DNS and LDAP Clients
A basic DNS client is not so difficult to implement, thanks to its simple but proven protocol, based on an efficient binary encoding.
Usually, you would rely on the Operating System to resolve a host name into an IP address. But if you want more than this basic feature, like locating some services addresses, you would need a proper DNS client.
The LDAP protocol is more complex. It is based on the ASN.1 encoding and some conventions.
Even if it is documented (there are several RFC to consider), the actual implementation by Microsoft does not follow the specs. Apart from the libldap source code, there are very few LDAP client libraries (all languages considered) which properly work today on most Microsoft servers. For Delphi/FPC, you have an old library from Synapse - not Synopse - but it does not support Kerberos authentication or LDAP signing sealing which is mandatory on modern AD setups, and is not maintained since years.
mORMot 2 to the Rescue
We introduced the mormot.net.dns.pas unit.
It implements the low-level DNS protocol (over UDP or TCP if the messages are too big), and offers some high-level wrappers, for DNS hostname (reverse) resolution, or service location.
It could also be used as alternate DNS resolver, instead of the Operating System one, for our mormot.net.sock.pas core network unit. You can therefore let your application bypass the Internet or corporate IP resolver, and access other networks without messing with the Operating System or VPN settings.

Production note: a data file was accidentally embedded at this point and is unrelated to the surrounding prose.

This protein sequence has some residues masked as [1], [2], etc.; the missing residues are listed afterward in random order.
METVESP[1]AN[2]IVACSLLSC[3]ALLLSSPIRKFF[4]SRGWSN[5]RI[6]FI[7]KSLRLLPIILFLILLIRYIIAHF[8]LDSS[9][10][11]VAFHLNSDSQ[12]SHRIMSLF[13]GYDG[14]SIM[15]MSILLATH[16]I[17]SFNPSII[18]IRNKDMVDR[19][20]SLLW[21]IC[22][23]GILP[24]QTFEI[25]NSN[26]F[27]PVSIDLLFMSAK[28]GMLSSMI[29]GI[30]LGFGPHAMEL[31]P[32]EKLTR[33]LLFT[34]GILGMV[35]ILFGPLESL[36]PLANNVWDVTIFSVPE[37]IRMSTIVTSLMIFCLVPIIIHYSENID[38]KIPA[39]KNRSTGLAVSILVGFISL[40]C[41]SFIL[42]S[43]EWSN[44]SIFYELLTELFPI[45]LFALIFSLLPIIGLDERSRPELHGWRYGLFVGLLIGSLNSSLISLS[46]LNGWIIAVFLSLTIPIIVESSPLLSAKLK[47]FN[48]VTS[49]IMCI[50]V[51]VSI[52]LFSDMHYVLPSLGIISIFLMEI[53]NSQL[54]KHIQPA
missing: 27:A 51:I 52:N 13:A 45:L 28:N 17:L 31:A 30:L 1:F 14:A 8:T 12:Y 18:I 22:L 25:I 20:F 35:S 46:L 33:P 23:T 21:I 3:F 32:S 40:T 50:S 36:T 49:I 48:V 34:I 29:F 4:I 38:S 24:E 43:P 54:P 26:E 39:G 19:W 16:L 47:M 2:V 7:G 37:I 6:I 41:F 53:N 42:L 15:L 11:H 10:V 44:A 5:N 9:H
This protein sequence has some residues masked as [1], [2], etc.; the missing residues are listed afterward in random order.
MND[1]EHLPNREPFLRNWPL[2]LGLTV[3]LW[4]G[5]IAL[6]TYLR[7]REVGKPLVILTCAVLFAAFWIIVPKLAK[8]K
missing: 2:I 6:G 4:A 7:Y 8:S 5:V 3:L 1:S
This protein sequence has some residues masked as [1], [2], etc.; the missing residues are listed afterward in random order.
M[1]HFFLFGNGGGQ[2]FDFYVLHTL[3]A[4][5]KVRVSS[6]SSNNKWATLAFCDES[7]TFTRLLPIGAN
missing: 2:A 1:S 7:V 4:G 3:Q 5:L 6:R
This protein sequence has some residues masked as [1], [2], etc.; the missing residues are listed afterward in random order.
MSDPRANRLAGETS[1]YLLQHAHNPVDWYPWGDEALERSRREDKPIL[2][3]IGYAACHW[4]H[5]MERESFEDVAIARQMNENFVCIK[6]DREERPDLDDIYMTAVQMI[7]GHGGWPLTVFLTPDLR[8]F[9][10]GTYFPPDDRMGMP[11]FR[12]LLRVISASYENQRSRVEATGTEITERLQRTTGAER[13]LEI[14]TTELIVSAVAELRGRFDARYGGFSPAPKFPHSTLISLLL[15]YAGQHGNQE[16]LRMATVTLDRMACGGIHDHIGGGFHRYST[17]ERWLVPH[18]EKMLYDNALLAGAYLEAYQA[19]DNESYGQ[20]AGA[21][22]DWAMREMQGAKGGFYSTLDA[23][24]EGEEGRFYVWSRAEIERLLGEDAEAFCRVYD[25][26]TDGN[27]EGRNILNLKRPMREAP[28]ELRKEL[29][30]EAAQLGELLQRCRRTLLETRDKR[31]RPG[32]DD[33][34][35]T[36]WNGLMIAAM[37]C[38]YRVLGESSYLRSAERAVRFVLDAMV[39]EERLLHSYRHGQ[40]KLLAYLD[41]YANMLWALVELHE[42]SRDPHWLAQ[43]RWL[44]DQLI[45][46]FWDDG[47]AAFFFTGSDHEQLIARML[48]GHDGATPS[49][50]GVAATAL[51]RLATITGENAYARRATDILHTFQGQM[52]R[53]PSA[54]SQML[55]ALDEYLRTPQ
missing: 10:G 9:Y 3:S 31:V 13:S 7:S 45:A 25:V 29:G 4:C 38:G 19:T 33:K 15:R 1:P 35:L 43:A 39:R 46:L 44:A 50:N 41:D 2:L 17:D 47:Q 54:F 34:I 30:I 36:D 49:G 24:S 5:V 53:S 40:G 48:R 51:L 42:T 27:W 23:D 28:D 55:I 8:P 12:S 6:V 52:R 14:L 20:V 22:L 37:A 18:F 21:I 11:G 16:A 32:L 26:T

Something more complex - and harder to stabilize - was the mormot.net.ldap.pas unit.
We needed to implement basic ASN.1 encoding/decoding functions, then all LDAP messages generation and parsing, and finally implement a client able to connect to both Microsoft AD or Samba servers, with the best security possible by default - of course.
The easy and safe solution - used by some tools like LdapAdmin - is to call the Windows API. But we could not, because we wanted our client to be truly cross-platform. So we re-invented the wheel, starting from the Synapse library, reverse engineering both OpenLDAP and actual MS ADs (thank you WireShark!), and wrote and debugged the current code. We will certainly find some nasty limitations in the next months, but at least we have a good code base to work with. The latest addition was to be able to use DNS and CLDAP over UDP to locate the proper LDAP server to use with no pre-configuration.
Now you have in Delphi or FPC a LDAP client able to connect - and even auto-connect with the automated best configuration after service discovery through DNS and CLDAP - to most Microsoft AD or Samba servers. Working and actively tested on both Windows and Linux, over a multitude of actual LDAP servers, thanks to the main product using our framework.
I don't know many libraries featuring CLDAP server discovery, as our unit does. None in the Delphi/FPC world last time I checked. Feel free to point some libraries in other languages properly implementing CLDAP, if you know any.
If you are part of a corporate network, the most simple code to use is the following: